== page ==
Sometimes a pair of forks doesn’t work for the load you need to handle on a forklift. For these loads, a forklift attachment adds flexibility. Attachments are designed by category; however, the options within each category can be extensive.
Selecting a Forklift Attachment
- How do you want to handle the load?
- What is the weight of the load?
- How high do you need to lift the load?
- How many hydraulic functions will be required?
- Will the forklift attachment be required only part time?
- How many operators will need to be trained to use a new forklift attachment?
- How can you calculate your return on investment (ROI)?
Common Forklift Attachments
Fork positioners offer a quick hydraulically-powered alternative to manual fork repositioning. They are useful where pallets of different widths must be handled frequently.
The sideshifter uses two-way hydraulic cylinders to provide a range of side-to-side, off-center movement to the carriage/fork assembly. This movement adds precision to stacking operations and reduces the need for precise truck positioning.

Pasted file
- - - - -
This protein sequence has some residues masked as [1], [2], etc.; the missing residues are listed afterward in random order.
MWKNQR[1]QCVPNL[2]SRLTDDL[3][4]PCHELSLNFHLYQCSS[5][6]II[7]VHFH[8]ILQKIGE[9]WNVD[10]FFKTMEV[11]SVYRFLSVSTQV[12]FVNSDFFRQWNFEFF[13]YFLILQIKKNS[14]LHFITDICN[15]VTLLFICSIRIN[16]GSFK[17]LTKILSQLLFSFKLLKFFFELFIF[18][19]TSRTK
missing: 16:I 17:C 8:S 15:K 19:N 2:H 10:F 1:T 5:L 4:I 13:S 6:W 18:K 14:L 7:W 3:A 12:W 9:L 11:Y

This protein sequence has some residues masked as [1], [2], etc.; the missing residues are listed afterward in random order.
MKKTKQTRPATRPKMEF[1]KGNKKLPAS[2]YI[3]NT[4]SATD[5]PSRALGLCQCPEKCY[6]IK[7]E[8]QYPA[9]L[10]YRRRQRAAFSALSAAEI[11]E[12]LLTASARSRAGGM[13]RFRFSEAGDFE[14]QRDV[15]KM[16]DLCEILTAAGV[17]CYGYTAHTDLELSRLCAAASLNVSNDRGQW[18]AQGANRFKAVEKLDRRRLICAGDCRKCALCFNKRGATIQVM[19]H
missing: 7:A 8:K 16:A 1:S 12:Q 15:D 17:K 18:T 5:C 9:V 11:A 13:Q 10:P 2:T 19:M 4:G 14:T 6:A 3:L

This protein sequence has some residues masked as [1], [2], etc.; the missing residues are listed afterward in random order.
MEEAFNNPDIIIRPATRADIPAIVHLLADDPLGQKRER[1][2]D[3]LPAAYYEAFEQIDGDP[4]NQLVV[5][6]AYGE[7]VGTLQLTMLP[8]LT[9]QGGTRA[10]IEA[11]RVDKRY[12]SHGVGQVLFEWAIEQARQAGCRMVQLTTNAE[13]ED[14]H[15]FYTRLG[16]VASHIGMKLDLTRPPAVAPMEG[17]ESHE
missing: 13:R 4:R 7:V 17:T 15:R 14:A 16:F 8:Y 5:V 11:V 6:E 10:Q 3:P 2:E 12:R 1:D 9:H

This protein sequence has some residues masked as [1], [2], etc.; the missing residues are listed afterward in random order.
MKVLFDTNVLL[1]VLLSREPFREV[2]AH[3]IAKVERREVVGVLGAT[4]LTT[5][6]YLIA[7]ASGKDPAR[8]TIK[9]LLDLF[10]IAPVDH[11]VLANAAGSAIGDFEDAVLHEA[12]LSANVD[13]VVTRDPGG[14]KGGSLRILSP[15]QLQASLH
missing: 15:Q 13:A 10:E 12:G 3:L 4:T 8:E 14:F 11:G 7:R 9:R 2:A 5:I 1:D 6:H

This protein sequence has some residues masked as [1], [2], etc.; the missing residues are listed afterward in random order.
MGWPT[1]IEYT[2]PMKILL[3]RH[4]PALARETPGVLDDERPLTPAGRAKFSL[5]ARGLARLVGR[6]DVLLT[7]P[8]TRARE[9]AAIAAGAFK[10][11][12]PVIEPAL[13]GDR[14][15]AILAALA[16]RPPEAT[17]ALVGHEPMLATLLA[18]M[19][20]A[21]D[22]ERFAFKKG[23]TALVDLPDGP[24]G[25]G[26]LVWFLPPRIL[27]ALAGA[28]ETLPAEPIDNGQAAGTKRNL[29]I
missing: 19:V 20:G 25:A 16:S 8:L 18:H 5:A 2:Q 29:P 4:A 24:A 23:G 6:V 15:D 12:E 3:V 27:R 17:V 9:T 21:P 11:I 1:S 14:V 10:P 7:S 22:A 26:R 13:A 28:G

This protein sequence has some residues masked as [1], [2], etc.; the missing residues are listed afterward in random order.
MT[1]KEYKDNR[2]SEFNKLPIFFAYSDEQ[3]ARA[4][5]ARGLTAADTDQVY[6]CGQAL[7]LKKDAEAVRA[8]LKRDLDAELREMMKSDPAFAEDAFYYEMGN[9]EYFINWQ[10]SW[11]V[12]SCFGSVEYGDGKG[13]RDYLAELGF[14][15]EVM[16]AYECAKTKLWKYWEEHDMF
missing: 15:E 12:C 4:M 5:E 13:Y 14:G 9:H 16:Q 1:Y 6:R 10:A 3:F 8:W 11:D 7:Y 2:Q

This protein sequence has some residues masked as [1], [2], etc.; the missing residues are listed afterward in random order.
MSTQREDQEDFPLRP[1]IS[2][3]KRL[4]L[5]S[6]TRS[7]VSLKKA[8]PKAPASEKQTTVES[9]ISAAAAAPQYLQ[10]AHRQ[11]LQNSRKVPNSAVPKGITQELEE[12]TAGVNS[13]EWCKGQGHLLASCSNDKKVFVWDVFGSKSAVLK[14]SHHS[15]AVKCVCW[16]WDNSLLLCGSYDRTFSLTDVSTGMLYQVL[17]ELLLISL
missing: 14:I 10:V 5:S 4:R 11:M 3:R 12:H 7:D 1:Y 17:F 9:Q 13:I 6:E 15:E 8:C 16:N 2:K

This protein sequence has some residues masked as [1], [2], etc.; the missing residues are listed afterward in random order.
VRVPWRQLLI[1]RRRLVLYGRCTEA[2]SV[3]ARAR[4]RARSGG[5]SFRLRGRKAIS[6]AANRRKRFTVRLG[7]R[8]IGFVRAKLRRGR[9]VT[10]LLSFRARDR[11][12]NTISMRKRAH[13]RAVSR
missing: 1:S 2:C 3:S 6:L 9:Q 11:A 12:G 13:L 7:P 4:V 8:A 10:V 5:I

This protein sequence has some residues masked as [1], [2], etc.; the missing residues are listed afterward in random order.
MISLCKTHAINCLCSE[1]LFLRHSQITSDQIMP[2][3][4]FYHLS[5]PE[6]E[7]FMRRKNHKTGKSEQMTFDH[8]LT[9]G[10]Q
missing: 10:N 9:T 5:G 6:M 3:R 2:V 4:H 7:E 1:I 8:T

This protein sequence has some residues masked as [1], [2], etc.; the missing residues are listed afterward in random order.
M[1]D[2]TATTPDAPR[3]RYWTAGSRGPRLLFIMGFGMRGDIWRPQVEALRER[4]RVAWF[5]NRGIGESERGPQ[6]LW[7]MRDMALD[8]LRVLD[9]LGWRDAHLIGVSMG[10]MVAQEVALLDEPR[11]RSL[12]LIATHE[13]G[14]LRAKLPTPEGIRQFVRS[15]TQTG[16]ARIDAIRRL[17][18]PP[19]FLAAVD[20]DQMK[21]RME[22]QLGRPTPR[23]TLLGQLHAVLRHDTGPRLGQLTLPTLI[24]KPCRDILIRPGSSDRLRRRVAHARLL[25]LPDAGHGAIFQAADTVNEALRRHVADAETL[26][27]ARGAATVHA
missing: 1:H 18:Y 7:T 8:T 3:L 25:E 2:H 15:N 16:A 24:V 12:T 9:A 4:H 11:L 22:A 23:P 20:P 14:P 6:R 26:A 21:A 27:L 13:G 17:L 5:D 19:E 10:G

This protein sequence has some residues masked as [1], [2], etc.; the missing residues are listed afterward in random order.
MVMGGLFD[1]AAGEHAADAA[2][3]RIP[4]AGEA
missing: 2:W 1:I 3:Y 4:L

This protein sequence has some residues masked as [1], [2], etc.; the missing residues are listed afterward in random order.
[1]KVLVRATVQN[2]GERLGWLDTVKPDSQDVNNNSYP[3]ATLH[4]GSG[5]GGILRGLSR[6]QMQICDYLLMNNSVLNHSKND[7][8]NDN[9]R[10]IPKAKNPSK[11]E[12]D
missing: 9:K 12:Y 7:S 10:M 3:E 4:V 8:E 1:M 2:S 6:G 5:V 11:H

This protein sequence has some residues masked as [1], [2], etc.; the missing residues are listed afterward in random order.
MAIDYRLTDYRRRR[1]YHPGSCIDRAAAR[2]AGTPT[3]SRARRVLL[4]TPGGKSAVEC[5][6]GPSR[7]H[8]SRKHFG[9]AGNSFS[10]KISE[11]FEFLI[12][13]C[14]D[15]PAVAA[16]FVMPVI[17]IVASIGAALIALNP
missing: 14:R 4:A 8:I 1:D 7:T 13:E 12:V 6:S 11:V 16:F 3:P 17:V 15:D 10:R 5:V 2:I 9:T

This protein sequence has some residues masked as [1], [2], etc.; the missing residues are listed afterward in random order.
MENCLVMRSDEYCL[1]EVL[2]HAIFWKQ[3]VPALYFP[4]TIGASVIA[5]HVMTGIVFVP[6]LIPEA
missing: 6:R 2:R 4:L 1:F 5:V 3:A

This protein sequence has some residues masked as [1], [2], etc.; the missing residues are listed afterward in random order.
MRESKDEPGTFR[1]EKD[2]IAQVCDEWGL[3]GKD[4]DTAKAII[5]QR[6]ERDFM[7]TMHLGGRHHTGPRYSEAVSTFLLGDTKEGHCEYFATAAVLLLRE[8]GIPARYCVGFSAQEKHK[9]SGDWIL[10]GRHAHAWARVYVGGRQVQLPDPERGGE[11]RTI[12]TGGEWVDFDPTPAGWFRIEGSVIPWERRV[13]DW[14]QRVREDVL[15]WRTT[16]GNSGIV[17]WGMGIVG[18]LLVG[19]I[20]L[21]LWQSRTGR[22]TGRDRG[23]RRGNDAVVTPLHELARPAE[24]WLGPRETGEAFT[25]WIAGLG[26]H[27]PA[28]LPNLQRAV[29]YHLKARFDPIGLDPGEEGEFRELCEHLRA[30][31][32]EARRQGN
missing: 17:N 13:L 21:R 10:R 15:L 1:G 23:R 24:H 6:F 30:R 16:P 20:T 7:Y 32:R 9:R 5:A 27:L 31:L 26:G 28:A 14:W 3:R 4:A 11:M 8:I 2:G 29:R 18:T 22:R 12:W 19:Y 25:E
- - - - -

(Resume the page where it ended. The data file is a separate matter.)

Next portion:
Rotators can be added to uprights when load dumping or load inversion is required. The hydraulically-driven mechanism is capable of rotating a full 360 degrees.
These clamps use large, flat, side-plates and two-way cylinders to securely clamp uniform, square slip-sheet loads. These pallet-less loads save up to 10% of useable storage space.
The curved arm design of these upright attachments make them ideal for handling rolled or round loads like paper rolls or drums.
The concept behind the Push/Pull attachment is to enable the truck to handle slip-sheet-stacked (pallet less) loads. The device slips under the load and pushes it off, making this attachment useful for car or van loading.
Have questions about selecting a forklift attachment? Contact ProLift today to speak to an equipment specialist!Contact Equipment Specialist